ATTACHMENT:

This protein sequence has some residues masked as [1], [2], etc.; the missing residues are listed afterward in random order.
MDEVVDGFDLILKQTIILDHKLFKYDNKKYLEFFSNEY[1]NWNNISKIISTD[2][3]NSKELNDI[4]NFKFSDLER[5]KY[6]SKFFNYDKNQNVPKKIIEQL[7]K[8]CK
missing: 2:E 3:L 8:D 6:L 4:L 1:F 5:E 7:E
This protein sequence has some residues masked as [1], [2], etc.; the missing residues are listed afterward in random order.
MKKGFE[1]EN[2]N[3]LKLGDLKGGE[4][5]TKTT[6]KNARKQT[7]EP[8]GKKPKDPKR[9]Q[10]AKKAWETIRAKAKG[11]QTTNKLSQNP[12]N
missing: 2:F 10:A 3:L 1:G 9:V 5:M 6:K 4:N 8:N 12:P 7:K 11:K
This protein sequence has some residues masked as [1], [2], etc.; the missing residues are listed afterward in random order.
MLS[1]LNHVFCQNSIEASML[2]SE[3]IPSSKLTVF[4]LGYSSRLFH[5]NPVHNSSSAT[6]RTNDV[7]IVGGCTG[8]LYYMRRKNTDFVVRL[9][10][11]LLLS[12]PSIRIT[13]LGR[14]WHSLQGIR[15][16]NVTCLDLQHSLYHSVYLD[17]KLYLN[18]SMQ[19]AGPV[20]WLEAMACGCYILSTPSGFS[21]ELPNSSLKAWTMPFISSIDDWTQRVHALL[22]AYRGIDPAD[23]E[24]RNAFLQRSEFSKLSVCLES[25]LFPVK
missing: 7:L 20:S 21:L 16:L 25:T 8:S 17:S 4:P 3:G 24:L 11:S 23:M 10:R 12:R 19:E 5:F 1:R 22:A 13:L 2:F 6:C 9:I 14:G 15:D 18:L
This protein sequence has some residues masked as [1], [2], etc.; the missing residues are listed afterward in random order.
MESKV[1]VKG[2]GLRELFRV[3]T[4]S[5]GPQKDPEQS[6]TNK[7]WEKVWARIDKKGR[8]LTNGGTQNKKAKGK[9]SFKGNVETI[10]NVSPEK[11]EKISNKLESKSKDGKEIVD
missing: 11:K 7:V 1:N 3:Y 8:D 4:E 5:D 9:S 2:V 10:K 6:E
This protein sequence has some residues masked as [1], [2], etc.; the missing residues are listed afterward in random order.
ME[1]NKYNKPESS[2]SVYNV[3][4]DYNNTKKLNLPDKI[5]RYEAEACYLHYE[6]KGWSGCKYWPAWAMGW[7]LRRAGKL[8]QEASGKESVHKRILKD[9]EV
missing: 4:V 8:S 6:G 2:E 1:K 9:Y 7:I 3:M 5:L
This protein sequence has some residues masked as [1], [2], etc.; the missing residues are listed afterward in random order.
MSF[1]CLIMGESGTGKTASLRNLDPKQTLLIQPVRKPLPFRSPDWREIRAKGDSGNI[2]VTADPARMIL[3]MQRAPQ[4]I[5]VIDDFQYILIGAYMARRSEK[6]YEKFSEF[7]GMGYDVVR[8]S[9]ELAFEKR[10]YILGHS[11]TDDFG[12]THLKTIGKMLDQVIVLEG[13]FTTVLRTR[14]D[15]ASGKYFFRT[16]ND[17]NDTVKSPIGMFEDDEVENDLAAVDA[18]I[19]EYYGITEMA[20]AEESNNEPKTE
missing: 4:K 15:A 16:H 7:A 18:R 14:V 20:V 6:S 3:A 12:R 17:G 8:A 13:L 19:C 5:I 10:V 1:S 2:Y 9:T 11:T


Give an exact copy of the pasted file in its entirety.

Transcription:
This protein sequence has some residues masked as [1], [2], etc.; the missing residues are listed afterward in random order.
MDEVVDGFDLILKQTIILDHKLFKYDNKKYLEFFSNEY[1]NWNNISKIISTD[2][3]NSKELNDI[4]NFKFSDLER[5]KY[6]SKFFNYDKNQNVPKKIIEQL[7]K[8]CK
missing: 2:E 3:L 8:D 6:L 4:L 1:F 5:E 7:E
This protein sequence has some residues masked as [1], [2], etc.; the missing residues are listed afterward in random order.
MKKGFE[1]EN[2]N[3]LKLGDLKGGE[4][5]TKTT[6]KNARKQT[7]EP[8]GKKPKDPKR[9]Q[10]AKKAWETIRAKAKG[11]QTTNKLSQNP[12]N
missing: 2:F 10:A 3:L 1:G 9:V 5:M 6:K 4:N 8:N 12:P 7:K 11:K
This protein sequence has some residues masked as [1], [2], etc.; the missing residues are listed afterward in random order.
MLS[1]LNHVFCQNSIEASML[2]SE[3]IPSSKLTVF[4]LGYSSRLFH[5]NPVHNSSSAT[6]RTNDV[7]IVGGCTG[8]LYYMRRKNTDFVVRL[9][10][11]LLLS[12]PSIRIT[13]LGR[14]WHSLQGIR[15][16]NVTCLDLQHSLYHSVYLD[17]KLYLN[18]SMQ[19]AGPV[20]WLEAMACGCYILSTPSGFS[21]ELPNSSLKAWTMPFISSIDDWTQRVHALL[22]AYRGIDPAD[23]E[24]RNAFLQRSEFSKLSVCLES[25]LFPVK
missing: 7:L 20:S 21:L 16:L 25:T 8:S 17:S 4:P 3:G 24:L 11:S 23:M 10:R 12:R 19:E 5:F 1:R 22:A 13:L 2:F 6:C 9:I 14:G 15:D 18:L
This protein sequence has some residues masked as [1], [2], etc.; the missing residues are listed afterward in random order.
MESKV[1]VKG[2]GLRELFRV[3]T[4]S[5]GPQKDPEQS[6]TNK[7]WEKVWARIDKKGR[8]LTNGGTQNKKAKGK[9]SFKGNVETI[10]NVSPEK[11]EKISNKLESKSKDGKEIVD
missing: 11:K 7:V 1:N 3:Y 8:D 4:E 5:D 9:S 2:V 10:K 6:E
This protein sequence has some residues masked as [1], [2], etc.; the missing residues are listed afterward in random order.
ME[1]NKYNKPESS[2]SVYNV[3][4]DYNNTKKLNLPDKI[5]RYEAEACYLHYE[6]KGWSGCKYWPAWAMGW[7]LRRAGKL[8]QEASGKESVHKRILKD[9]EV
missing: 4:V 8:S 6:G 2:E 1:K 9:Y 7:I 3:M 5:L
This protein sequence has some residues masked as [1], [2], etc.; the missing residues are listed afterward in random order.
MSF[1]CLIMGESGTGKTASLRNLDPKQTLLIQPVRKPLPFRSPDWREIRAKGDSGNI[2]VTADPARMIL[3]MQRAPQ[4]I[5]VIDDFQYILIGAYMARRSEK[6]YEKFSEF[7]GMGYDVVR[8]S[9]ELAFEKR[10]YILGHS[11]TDDFG[12]THLKTIGKMLDQVIVLEG[13]FTTVLRTR[14]D[15]ASGKYFFRT[16]ND[17]NDTVKSPIGMFEDDEVENDLAAVDA[18]I[19]EYYGITEMA[20]AEESNNEPKTE
missing: 4:K 15:A 16:H 7:A 18:R 14:V 20:V 6:S 3:A 12:R 17:G 8:A 13:L 19:C 5:I 10:V 1:S 2:Y 9:T 11:T